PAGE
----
The Bluetooth RFCOMM service emulates an RS-232 serial connection over Bluetooth. Fancy high-end cellphones use this service to present themselves as dial-up modems; I'm using it to emulate a simple null modem cable between two hosts.
The rfcomm_sppd(1) program acts as both an RFCOMM server and a client. When issued with the -c option, it listens for connections on the given channel number and registers itself with the host's SDP daemon. When given a remote address using the -a option, it attempts to discover and connect to an RFCOMM service on the given remote device.
To test out RFCOMM, issue the following command on the server:
# rfcomm_sppd -c 1 -m encryptAnd on the client:
# rfcomm_sppd -a <server's address> -m encryptThe -m option selects the security mode of the connection: auth for authentication only and encrypt for authentication and encryption. The manpage also lists a secure mode, which apparently would periodically rekey the encrypted channel: this sounds desirable, but I've never been able to get it to work.
If the connection is established, you should be able to type characters into one rfcomm_sppd(1) instance's standard input and see them appear in the other. There is no escape character, so kill the process with ^C when done.
When passed the -t option, rfcomm_sppd(1) attaches its virtual serial line to a pty device, such as /dev/ttyp0, which can then be passed to tip(1), getty(8), pppd(8), et al.
This is the tough part, as many no doubt recall from the days of dial-up modems: PPP offers a bewildering array of options which must be synchronized exactly on both ends. The man pages and sample configuration files are written with dial-up modems in mind, and discuss plenty of features in depth that don't apply here, such as authentication. I no longer care enough about PPP to spend time reading about its configuration file format; fortunately, Google turned up enough people trying to do similar things that I was able to piece together the following configuration files, which work for me.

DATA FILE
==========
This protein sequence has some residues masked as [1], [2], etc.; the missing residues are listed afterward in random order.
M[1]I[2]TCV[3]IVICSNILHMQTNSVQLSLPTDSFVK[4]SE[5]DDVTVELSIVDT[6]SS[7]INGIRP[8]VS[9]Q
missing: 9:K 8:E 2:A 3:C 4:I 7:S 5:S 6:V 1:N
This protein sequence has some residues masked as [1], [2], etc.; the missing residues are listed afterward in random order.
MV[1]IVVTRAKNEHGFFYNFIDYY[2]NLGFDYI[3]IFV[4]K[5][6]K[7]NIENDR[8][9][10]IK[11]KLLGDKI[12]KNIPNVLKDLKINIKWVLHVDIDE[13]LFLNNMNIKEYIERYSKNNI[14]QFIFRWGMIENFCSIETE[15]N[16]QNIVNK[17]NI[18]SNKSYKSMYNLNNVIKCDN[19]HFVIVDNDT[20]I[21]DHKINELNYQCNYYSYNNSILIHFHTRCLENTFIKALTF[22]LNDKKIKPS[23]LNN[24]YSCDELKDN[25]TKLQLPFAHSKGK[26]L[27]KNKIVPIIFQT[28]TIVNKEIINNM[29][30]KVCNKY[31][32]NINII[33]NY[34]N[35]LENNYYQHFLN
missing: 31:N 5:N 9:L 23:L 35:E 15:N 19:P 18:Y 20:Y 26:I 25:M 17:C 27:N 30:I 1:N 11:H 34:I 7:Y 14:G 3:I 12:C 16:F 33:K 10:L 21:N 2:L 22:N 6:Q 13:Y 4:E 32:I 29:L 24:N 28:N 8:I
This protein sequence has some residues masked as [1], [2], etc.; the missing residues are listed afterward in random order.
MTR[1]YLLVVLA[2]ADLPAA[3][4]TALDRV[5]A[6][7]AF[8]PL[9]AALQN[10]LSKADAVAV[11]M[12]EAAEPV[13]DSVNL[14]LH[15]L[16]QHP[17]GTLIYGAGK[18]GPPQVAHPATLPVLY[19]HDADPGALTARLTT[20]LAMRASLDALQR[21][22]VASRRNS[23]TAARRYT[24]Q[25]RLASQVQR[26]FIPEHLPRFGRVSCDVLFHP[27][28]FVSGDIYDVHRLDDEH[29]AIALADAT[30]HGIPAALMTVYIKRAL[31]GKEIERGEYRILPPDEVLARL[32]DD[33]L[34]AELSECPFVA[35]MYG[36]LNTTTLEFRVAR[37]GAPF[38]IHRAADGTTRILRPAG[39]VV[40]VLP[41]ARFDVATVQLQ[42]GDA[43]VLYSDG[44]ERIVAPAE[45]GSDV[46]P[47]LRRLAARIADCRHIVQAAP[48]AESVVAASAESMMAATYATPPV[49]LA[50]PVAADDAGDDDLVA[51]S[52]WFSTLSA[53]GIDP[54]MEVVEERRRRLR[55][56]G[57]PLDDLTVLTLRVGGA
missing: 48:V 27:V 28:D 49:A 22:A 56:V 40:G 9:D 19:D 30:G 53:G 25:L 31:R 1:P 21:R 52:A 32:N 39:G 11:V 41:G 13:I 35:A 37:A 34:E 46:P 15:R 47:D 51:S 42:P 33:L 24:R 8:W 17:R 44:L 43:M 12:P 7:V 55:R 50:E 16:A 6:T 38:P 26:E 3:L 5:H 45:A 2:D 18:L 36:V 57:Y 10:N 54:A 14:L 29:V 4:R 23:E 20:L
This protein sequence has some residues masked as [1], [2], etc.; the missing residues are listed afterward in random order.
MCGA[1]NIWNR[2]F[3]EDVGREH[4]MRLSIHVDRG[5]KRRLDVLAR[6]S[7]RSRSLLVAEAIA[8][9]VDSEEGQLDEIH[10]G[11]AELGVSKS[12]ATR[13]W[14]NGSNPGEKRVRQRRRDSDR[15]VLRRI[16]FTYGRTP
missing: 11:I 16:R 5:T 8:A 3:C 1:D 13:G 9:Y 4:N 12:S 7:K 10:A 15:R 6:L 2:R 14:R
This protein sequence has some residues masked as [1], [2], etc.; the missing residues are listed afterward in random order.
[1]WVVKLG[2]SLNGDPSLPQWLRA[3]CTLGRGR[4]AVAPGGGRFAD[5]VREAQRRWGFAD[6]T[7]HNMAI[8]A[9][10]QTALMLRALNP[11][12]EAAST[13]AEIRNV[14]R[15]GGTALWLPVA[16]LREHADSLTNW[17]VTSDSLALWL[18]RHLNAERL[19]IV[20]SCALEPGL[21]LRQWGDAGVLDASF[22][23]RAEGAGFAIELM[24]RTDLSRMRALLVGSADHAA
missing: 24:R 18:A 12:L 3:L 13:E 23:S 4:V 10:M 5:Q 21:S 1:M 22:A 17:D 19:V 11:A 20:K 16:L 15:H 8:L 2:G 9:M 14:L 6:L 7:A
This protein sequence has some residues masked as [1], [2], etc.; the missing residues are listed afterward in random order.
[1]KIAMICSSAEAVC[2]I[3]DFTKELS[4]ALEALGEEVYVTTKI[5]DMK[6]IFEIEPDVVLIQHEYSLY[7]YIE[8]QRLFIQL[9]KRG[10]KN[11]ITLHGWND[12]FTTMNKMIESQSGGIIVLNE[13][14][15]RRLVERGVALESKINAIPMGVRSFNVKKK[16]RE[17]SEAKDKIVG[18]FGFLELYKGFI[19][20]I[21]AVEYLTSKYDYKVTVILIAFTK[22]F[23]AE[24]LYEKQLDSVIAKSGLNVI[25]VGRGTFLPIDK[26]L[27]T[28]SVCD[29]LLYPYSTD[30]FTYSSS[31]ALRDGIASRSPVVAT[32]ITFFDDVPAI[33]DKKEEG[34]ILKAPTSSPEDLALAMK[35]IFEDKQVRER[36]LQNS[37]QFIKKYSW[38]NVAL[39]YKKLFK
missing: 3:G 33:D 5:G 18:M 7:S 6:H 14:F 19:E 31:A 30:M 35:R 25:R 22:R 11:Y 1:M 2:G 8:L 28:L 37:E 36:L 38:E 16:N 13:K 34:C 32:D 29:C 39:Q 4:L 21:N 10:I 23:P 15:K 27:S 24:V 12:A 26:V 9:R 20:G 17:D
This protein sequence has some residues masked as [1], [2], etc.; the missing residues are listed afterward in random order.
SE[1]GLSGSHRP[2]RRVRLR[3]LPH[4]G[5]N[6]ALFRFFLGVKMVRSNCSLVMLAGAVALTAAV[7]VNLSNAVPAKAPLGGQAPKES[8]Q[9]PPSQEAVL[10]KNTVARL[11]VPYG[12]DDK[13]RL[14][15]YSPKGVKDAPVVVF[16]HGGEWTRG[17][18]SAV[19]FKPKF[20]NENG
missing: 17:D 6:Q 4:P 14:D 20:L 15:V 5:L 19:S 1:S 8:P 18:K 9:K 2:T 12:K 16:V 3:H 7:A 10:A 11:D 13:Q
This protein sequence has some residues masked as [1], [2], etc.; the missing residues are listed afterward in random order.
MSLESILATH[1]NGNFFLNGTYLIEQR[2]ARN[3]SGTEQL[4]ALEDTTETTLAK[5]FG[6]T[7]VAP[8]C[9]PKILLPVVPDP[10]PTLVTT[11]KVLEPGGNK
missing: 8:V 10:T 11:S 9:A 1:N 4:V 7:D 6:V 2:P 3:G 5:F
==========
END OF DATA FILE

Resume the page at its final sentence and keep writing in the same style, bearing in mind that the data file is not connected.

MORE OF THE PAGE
/etc/ppp/options on the client:
crtscts 115200 <client's IP aadress>:<server's IP address> noauth localAnd on the server:
crtscts 115200 noauth passive local <server's IP address>:<client's IP address> netmask 255.255.255.0
To bring the connection up, on the server:
# rfcomm_sppd -c 1 -m encrypt -t <pty device> && \ pppd <pty device>rfcomm_sppd(1) blocks until a connection is established with the client. On the client:
# rfcomm_sppd -a <server's bluetooth address> -m encrypt \ -t <pty> && pppdThis should bring up a ppp interface, which can then be set up as the client's default route. On the server, enable IP forwarding with sysctl and set up pf to allow the client access to the wider network, perhaps using NAT to avoid having to set up routes.
As is evident in the PPP configuration files, I'm establishing a 115200 baud connection. This is good enough for interactive SSH sessions, but bulk file transfer and even web browsing can be painful. On paper, Bluetooth offers 1 megabit of bandwidth, so it should be possible to scale up this baud rate, but I haven't experimented with that.
As one might expect, the reliability of this setup drops precipitously as the distance between the client and server increases. In my experience, it's quite usable at about seven feet, but at roughly twice that distance the connection drops frequently and is extremely difficult to establish. Connection drops are often accompanied by the following kernel diagnostic message on the client:
/bsd: ubt0: unknown handle 11! (losing track of 8 packet buffers)Even at close range, rfcomm_sppd frequently fails to establish a connection for no readily apparent reason, which makes it difficult to automate the establishment of this setup.
Finally, under certain circumstances (e.g. when downloading a large image from a webpage), the link can stall until it is revived by unrelated Bluetooth traffic (such as an sdpquery(8)). This is almost certainly the result of some bug or limitation in the OpenBSD Bluetooth code.
There are known cryptanalytic attacks against the Bluetooth pairing process, which make it feasible to obtain the key used to protect subsequent traffic. The consequences are obviously greatly mitigated by Bluetooth's short range, but I still wouldn't advise using cleartext protocols over a Bluetooth link.